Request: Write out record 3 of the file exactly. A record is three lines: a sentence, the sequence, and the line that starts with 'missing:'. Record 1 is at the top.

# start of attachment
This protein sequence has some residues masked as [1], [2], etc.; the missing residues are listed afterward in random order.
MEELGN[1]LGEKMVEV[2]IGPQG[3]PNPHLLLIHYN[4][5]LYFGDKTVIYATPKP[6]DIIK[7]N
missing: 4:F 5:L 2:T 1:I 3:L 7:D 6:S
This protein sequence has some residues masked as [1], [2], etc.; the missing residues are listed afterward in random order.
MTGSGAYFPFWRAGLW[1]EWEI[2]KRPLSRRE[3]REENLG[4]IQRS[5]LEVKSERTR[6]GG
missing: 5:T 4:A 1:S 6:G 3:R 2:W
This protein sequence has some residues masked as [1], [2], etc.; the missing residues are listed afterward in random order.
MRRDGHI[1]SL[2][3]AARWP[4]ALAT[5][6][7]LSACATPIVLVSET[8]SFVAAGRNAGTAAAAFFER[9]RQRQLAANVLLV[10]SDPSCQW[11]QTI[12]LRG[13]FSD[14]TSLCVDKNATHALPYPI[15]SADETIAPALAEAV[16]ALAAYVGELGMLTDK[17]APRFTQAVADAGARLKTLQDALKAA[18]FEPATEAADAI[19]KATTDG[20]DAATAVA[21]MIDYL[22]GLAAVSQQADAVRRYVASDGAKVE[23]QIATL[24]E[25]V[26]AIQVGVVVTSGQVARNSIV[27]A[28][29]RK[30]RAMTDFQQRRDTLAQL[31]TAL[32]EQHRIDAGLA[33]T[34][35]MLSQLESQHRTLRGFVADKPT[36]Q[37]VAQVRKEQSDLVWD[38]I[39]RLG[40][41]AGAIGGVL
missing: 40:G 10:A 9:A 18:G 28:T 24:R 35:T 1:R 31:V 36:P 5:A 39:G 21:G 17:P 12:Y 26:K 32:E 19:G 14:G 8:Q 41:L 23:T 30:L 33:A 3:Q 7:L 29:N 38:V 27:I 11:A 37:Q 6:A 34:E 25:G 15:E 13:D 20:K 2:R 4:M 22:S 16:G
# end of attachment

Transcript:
This protein sequence has some residues masked as [1], [2], etc.; the missing residues are listed afterward in random order.
MRRDGHI[1]SL[2][3]AARWP[4]ALAT[5][6][7]LSACATPIVLVSET[8]SFVAAGRNAGTAAAAFFER[9]RQRQLAANVLLV[10]SDPSCQW[11]QTI[12]LRG[13]FSD[14]TSLCVDKNATHALPYPI[15]SADETIAPALAEAV[16]ALAAYVGELGMLTDK[17]APRFTQAVADAGARLKTLQDALKAA[18]FEPATEAADAI[19]KATTDG[20]DAATAVA[21]MIDYL[22]GLAAVSQQADAVRRYVASDGAKVE[23]QIATL[24]E[25]V[26]AIQVGVVVTSGQVARNSIV[27]A[28][29]RK[30]RAMTDFQQRRDTLAQL[31]TAL[32]EQHRIDAGLA[33]T[34][35]MLSQLESQHRTLRGFVADKPT[36]Q[37]VAQVRKEQSDLVWD[38]I[39]RLG[40][41]AGAIGGVL
missing: 40:G 10:A 9:A 18:G 28:T 24:R 35:T 1:R 31:V 36:P 5:A 39:G 21:G 17:P 12:Y 26:K 32:E 19:G 14:G 8:Q 41:L 23:T 30:L 33:A 3:Q 7:L 29:N 38:V 27:I 11:A 37:Q 6:A 34:E 25:G 15:E 13:D 20:K 2:R 4:M 22:S 16:G